Update: Unpublished Photos Of Leonard Cohen In India – With Ratnesh & Sangeeta Mathur And Unidentified Companion

Relief From Depression Vs Spiritual Enlightenment

Much has been written about how Leonard’s trip to Bombay cured his life long depression. Both Indian-based tribute pieces in which I was involved, Bird on a Wire: How Bombay helped Leonard Cohen find his voice again (Scroll.in) and When the light got in for Leonard Cohen (BBC India), chose titles that implicitly featured the depression cure notion.  And, indeed, Leonard himself testified to the depression and its dissipation to both Sylvie Simmons and me, but it somehow became the key aspect of his stay in India. The importance of the lifting of Leonard’s depression notwithstanding, it was actually a side-effect.

Leonard came to India as a religious seeker – not a novice but a man deeply knowledgeable about Indian philosophical thought (i.e., the Upanishads/Vedanta and Buddhism). And, here in India, Leonard found answers to his spiritual questions through a mix of street/cultural life and Vedantic and Buddhist wisdom.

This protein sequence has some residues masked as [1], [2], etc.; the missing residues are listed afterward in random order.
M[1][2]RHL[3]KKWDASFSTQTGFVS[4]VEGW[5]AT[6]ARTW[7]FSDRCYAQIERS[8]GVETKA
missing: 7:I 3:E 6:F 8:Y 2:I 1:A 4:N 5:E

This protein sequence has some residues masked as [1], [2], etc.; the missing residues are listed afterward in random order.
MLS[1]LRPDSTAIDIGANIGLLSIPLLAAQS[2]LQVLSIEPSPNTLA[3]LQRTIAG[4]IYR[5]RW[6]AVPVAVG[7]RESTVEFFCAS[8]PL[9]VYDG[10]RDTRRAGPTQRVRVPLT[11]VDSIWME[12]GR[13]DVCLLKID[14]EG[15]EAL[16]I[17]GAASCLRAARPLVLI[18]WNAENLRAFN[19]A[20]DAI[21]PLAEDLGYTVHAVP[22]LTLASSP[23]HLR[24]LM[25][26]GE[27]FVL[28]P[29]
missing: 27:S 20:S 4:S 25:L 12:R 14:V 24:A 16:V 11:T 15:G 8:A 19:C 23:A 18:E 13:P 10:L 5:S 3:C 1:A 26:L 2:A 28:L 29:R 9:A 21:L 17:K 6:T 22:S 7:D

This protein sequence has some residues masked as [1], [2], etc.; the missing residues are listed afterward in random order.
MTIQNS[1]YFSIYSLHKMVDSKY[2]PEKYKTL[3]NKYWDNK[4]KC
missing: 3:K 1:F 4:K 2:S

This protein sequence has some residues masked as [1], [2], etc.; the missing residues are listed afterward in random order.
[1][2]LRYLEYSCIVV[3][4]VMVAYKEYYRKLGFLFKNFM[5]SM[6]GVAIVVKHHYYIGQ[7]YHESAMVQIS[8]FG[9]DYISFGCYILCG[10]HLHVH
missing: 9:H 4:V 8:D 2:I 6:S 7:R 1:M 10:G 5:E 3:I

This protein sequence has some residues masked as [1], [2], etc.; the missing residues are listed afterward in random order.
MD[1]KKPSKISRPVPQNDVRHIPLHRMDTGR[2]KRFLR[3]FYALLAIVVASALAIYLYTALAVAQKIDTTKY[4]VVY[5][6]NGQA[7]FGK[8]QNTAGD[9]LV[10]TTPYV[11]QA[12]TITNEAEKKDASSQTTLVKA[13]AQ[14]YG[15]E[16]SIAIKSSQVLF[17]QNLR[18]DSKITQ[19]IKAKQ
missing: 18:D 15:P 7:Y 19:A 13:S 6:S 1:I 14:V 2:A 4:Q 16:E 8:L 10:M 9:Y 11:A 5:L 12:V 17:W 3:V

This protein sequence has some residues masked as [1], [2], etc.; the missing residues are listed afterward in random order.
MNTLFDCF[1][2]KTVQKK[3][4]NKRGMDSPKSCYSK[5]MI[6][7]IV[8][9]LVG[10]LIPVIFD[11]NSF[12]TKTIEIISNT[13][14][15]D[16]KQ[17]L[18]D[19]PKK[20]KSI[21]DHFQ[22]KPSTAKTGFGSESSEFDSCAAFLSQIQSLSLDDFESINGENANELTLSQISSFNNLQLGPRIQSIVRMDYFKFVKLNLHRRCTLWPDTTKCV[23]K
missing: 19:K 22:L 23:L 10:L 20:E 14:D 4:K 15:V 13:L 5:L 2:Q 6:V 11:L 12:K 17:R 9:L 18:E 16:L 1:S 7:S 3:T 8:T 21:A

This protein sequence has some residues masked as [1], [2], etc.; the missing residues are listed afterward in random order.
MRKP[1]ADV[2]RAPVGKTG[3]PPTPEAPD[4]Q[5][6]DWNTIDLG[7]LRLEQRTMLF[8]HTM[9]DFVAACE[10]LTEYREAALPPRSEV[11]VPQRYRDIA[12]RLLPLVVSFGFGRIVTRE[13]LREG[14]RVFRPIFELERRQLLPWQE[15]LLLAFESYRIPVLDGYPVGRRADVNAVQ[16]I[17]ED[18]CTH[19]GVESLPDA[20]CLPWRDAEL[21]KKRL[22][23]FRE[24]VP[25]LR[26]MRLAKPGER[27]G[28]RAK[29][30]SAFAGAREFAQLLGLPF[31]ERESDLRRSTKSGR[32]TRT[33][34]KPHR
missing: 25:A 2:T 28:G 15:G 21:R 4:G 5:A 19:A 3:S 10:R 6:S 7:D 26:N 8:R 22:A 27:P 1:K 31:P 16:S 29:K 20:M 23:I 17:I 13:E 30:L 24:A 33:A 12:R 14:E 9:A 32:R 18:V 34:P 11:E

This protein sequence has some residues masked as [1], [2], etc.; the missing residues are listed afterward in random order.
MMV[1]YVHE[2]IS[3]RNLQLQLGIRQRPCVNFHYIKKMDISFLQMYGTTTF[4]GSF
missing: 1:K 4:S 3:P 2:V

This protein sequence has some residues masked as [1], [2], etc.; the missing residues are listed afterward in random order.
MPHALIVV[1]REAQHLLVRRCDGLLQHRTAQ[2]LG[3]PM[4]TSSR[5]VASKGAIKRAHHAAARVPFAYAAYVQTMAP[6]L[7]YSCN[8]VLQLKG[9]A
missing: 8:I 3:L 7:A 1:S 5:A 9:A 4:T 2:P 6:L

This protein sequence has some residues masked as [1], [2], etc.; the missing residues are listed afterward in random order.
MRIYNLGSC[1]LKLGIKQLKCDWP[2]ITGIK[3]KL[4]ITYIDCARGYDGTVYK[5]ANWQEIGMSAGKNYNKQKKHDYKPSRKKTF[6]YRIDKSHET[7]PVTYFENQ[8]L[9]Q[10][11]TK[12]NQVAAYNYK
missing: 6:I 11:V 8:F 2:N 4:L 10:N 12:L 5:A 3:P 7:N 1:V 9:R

wrteMy contention is that Leonard Cohen’s quest – the subject of his seeking – has somehow been shunted aside in previous reports. In realigning the focus, I have found the following articles most relevant:

Leonard Cohen On The Bhagwad Gita

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Leonard Cohen, India, & Me By Ratnesh Mathur

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Introduction By DrHGuy

After leaving the Mount Baldy Zen Center, Leonard Cohen came to Bombay late in 1998 to study with Ramesh Balsekar. During that stay, Ratnesh Mathur met the Canadian singer-songwriter and came to know him during his spiritually significant visits to India. This is Ratnesh’s account of that journey. I have edited the text, primarily to put it in colloquial English and reorganized the content for easier reading.